Stephen J. Schueler, M.D.

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Painful Tongue after Injury Pain in Adults

Medications commonly used for pain and inflammation in adults with a mouth or tongue injury include:

  • Acetaminophen decreases fever and pain, but does not help inflammation.
  • Adult dosing is 2 regular strength (325 mg) every 4 hours or 2 extra-strength (500 mg) every 6 hours.
  • Maximum dose is 4,000 mg per day.
  • Avoid this drug if you have alcoholism, liver disease or an allergy to the drug. See the package instructions.
  • Common brand names include Tylenol, Panadol, and many others.





NSAID Precautions

Continue to Painful Tongue after Injury Pain in Children

Last Updated: Mar 14, 2011 References
Authors: Stephen J. Schueler, MD; John H. Beckett, MD; D. Scott Gettings, MD
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PubMed Painful Tongue after Injury References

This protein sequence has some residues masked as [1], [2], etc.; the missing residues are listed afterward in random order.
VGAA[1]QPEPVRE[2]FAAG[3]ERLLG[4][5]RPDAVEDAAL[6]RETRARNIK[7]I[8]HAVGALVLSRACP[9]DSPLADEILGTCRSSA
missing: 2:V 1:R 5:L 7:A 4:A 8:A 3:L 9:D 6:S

1. Ng KF, Lo CF. The bamboo skewer: airway management in a patient with penetrating injury of the floor of mouth. Can J Anaesth. 1996 Nov;43(11):1156-60. [8922774]
  2. Schutzman SA, Liebelt E, Wisk M, Burg J. Comparison of oral transmucosal fentanyl citrate and intramuscular meperidine, promethazine, and chlorpromazine for conscious sedation of children undergoing laceration repair. Ann Emerg Med. 1996 Oct;28(4):385-90. [8839521]
  3. Steinig JP, DeLoach ED, Boyd CR. Transection of the base of the tongue caused by penetrating injury. Am Surg. 1999 Feb;65(2):133-4. [9926746]
  4. Wu K, Ahmed A. Penetrating injury to the soft palate causing retropharyngeal air collection. Emerg Med J. 2005 Feb;22(2):148-9. [15662074]
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